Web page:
Given companies’ increasing reliance on data in decision-making, demand is soaring for a demonstrated aptitude for analytics. Even more important for the long-term success of new hires, however, are assorted “soft” skills that allow them to communicate and collaborate with others, as well as influence others’ attitudes and behaviors.
According to some CIO, there is not a shortage of finance talent per se, but there is a shortage of people who have both technical expertise and these additional skills that will enable them to work well inside an organization.
Given this shortage, IT departments are aggressively positioning themselves as employers of choice. And they can’t allow themselves the luxury of easing up on that quest, since their competitors are doing the same thing.
What are CIOs and CFOs looking for
CIOs and CFOs are telling Janco Associates they want Information Technology students who know how important application strategy will be in any IT function and who show a willingness to embrace and explore analytical tools and methods. Students don’t necessarily need to know how to code. Many companies that are successfully hiring young candidates with prowess in analytics are looking beyond traditional sources like business schools and accounting firms.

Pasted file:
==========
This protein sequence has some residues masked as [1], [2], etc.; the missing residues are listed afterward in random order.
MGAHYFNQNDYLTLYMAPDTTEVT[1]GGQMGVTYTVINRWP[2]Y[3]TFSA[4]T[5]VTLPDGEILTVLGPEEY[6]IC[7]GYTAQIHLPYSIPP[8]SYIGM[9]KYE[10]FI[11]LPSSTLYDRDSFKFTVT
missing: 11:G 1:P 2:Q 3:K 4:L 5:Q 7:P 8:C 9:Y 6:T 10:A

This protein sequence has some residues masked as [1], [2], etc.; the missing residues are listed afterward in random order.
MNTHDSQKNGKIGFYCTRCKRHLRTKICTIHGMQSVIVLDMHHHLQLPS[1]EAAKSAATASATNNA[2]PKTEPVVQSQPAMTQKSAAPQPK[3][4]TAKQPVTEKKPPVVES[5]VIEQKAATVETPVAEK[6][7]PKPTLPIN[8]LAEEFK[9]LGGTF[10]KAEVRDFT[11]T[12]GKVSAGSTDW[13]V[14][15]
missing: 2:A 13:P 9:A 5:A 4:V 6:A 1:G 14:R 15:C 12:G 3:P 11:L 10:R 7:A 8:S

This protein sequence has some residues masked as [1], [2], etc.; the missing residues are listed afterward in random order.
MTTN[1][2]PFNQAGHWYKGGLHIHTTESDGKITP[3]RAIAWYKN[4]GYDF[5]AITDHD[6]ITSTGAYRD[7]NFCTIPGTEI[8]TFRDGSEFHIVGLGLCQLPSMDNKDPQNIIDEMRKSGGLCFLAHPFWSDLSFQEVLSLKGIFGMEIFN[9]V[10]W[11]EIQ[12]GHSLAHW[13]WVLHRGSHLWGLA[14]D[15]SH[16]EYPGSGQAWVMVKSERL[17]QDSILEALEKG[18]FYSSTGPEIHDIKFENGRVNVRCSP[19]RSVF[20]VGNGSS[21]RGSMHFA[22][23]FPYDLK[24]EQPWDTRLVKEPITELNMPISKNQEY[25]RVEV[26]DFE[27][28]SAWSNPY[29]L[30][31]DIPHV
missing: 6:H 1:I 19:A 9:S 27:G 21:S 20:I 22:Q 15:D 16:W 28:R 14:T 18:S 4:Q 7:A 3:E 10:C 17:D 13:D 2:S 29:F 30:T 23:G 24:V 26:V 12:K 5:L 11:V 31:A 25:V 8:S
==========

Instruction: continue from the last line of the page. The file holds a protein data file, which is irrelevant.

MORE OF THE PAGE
The problem is that demand for those candidates far outpaces supply. CIO should be looking for people who may not have the desired business background or professional experience but who possess the analytical skills IT pros need now and in the future.
Why H-1B is wrong solution – a question that we have been asked
Why H-1B is wrong solution – a question that we have been asked by a number of reporters (see press release). Below are two tables that Janco has created in getting the answer to that question.
Below are some of the questions that we were asked by a reporter for a national publication.
Reporter: Is the Information Security Analysts job the only H-1B security job in your findings?
Janulaitis: Yes, that is the only pure security role. However, there are individuals who have those skills and are classified as Network and Computer Systems Administrators. They fill some of the roles of the security analysts.
Reporter: Do you have any insights into whether that number is so low because. A) no company’s are looking abroad for security skills. or B) people with these skills are applying but not getting accepted?
Janulaitis: First there has to be demand for that role. Many C-Level executives do not feel comfortable with security being done by non-US workers who are not on shore and/or are outsourced.